Prop. 8 battle gives Jerry Brown link to his father

Prop. 8 battle gives Jerry Brown link to his father
Former California Gov. Pat Brow (Associated Press)

SACRAMENTO -- When Gov. Jerry Brown decided he wouldn't defend California's ban same-sex marriage in court, he was following in the footsteps of his father, former Gov. Pat Brown.

Both men decided they wouldn't go to bat for voter-approved measures because they considered them unconstitutional. The ballot initiatives -- Proposition 8 in 2008 and Proposition 14 in 1964 -- are the only two in California history to go undefended by state leaders.

Proposition 14 was an attempt to undo fair-housing laws championed by the elder Brown, who wanted to prevent landlords from discriminating based on race, sex and other factors.

Black residents sued after voters approved the measure, saying they were being unfairly denied housing. Brown refused to mount a legal defense of Proposition 14, and it was ruled unconstitutional by the California Supreme Court. The decision was upheld by the U.S. Supreme Court in 1967.

The battle over Proposition 8 ended differently and could affect the future of ballot initiatives in California and other states with similar systems.

Jerry Brown, both as attorney general and governor, refused to defend the ban on same-sex marriages. Neither would former Gov. Arnold Schwarzenegger or Atty. Gen. Kamala Harris.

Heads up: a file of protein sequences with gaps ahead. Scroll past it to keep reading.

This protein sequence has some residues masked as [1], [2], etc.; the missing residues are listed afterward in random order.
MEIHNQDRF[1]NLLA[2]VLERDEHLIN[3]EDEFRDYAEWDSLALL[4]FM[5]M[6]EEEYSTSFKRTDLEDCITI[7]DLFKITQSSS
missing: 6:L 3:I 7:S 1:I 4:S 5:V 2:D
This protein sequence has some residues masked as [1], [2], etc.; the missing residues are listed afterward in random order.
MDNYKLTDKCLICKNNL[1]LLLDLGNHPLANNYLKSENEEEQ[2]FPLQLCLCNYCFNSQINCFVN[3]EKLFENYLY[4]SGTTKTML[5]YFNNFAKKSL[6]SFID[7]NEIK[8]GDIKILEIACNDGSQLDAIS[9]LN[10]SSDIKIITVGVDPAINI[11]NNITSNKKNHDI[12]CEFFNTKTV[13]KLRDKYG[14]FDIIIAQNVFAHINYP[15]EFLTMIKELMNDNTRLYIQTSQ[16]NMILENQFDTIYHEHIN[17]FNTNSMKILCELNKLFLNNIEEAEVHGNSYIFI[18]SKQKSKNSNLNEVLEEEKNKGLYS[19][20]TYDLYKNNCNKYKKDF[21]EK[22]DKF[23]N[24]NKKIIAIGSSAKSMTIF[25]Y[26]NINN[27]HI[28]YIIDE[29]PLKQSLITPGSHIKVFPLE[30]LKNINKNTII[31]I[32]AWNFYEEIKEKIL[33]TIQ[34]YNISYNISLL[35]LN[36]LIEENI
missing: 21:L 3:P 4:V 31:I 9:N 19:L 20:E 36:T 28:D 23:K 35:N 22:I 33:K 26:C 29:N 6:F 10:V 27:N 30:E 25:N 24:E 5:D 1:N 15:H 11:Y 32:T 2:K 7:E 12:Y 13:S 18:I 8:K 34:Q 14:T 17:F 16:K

That became a key factor in the U.S. Supreme Court's decision on Proposition 8, which essentially voided the measure.

"We have never before upheld the standing of a private party to defend the constitutionality of a state statute when state officials have chosen not to," wrote Chief Justice John G. Roberts Jr. in the majority opinion. "We decline to do so for the first time here."

Justice Anthony M. Kennedy disagreed, saying that Proposition 8 supporters should have been allowed to defend the measure in federal court.

"Such an appearance is essential to the integrity of its initiative process," wrote Kennedy, a Sacramento native.

The Supreme Court's decision has raised concerns that elected officials will be able to undo initiatives they don't like simply by refusing to defend them in federal court.

Brown downplayed that question on Thursday, saying the situation was "very, very unlikely to occur again." He added, "If it does, we'll be able to deal with it."